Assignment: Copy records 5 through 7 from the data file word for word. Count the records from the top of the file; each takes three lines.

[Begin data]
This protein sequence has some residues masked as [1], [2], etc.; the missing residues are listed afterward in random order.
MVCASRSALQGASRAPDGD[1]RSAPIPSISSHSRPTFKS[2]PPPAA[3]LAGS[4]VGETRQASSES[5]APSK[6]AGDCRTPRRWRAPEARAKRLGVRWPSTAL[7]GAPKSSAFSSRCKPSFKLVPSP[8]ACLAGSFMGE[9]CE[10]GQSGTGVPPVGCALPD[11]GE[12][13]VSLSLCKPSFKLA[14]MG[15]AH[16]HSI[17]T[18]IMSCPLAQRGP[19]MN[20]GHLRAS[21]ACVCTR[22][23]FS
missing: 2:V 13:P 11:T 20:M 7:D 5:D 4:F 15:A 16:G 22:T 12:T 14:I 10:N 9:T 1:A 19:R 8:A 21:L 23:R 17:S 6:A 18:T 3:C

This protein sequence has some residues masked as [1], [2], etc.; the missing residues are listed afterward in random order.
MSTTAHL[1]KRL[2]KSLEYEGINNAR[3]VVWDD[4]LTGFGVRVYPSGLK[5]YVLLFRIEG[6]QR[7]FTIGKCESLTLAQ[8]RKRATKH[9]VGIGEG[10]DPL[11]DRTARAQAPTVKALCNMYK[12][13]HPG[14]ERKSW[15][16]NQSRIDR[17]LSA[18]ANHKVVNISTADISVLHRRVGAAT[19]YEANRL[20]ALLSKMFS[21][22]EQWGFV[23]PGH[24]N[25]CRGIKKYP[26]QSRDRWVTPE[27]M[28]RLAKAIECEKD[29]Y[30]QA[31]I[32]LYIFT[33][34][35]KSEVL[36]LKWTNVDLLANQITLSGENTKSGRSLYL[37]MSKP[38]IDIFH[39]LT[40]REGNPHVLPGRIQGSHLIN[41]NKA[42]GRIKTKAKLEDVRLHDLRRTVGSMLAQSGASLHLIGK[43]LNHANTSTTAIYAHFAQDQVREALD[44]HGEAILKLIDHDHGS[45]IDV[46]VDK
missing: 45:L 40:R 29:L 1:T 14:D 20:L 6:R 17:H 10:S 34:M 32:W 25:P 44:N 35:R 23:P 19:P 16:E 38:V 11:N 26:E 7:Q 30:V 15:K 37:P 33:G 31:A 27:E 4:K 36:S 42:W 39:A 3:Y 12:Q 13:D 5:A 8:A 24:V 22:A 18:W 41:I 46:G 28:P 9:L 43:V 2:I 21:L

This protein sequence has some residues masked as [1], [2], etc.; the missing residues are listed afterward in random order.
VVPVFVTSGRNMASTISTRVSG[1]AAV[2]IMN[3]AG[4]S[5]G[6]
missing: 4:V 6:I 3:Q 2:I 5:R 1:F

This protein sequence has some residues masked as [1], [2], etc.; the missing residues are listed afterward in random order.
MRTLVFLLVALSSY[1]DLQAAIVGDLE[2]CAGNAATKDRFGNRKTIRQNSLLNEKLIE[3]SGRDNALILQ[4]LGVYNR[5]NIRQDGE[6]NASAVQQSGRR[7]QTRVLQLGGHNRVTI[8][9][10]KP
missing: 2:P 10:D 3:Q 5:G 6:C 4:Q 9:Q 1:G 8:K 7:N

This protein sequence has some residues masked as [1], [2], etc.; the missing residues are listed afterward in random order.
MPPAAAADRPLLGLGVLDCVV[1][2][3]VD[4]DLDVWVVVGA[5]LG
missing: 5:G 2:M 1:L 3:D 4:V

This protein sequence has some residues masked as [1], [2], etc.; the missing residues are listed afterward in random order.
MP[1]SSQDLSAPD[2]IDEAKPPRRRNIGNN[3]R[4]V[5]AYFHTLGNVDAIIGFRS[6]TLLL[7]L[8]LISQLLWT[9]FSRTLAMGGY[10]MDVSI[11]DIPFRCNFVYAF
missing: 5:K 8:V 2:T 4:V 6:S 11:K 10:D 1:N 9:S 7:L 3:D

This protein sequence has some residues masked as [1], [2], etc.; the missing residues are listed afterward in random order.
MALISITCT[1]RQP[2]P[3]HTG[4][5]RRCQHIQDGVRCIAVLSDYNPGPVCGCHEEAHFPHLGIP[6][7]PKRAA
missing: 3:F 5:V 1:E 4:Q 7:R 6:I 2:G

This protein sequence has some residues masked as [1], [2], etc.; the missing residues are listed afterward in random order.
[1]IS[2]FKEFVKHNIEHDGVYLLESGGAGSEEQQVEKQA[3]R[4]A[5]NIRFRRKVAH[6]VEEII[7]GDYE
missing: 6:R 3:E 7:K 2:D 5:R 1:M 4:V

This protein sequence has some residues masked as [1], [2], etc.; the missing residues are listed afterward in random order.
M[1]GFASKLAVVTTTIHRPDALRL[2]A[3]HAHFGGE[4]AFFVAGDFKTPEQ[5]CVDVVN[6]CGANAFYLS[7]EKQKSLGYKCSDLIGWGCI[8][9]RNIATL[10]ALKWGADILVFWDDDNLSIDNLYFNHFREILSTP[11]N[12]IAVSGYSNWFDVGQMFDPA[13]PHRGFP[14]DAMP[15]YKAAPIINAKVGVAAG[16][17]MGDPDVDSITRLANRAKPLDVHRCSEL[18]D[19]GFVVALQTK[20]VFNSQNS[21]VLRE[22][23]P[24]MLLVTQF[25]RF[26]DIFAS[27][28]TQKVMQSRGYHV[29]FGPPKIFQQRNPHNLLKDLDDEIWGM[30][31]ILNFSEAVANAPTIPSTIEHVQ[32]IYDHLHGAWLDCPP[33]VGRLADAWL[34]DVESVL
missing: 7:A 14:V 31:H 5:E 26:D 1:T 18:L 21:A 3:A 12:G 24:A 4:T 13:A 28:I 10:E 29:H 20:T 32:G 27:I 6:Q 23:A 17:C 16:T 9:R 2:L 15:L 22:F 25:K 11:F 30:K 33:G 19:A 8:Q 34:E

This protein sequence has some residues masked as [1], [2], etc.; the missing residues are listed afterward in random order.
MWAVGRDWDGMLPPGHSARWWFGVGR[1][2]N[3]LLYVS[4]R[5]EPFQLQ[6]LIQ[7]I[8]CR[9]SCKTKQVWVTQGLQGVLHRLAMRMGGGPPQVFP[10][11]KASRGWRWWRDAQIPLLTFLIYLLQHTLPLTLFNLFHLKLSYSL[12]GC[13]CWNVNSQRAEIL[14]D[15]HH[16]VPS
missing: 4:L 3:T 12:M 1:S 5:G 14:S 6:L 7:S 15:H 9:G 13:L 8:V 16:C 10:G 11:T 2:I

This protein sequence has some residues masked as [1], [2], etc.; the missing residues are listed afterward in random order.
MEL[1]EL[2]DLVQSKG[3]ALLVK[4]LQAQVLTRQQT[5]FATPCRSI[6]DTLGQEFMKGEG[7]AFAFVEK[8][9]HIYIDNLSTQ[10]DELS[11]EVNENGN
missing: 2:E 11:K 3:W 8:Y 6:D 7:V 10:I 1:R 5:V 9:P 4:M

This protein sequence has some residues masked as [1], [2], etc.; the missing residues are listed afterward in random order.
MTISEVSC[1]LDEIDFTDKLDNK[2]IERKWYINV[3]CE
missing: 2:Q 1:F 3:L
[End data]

This protein sequence has some residues masked as [1], [2], etc.; the missing residues are listed afterward in random order.
MPPAAAADRPLLGLGVLDCVV[1][2][3]VD[4]DLDVWVVVGA[5]LG
missing: 5:G 2:M 1:L 3:D 4:V

This protein sequence has some residues masked as [1], [2], etc.; the missing residues are listed afterward in random order.
MP[1]SSQDLSAPD[2]IDEAKPPRRRNIGNN[3]R[4]V[5]AYFHTLGNVDAIIGFRS[6]TLLL[7]L[8]LISQLLWT[9]FSRTLAMGGY[10]MDVSI[11]DIPFRCNFVYAF
missing: 5:K 8:V 2:T 4:V 6:S 11:K 10:D 1:N 9:S 7:L 3:D

This protein sequence has some residues masked as [1], [2], etc.; the missing residues are listed afterward in random order.
MALISITCT[1]RQP[2]P[3]HTG[4][5]RRCQHIQDGVRCIAVLSDYNPGPVCGCHEEAHFPHLGIP[6][7]PKRAA
missing: 3:F 5:V 1:E 4:Q 7:R 6:I 2:G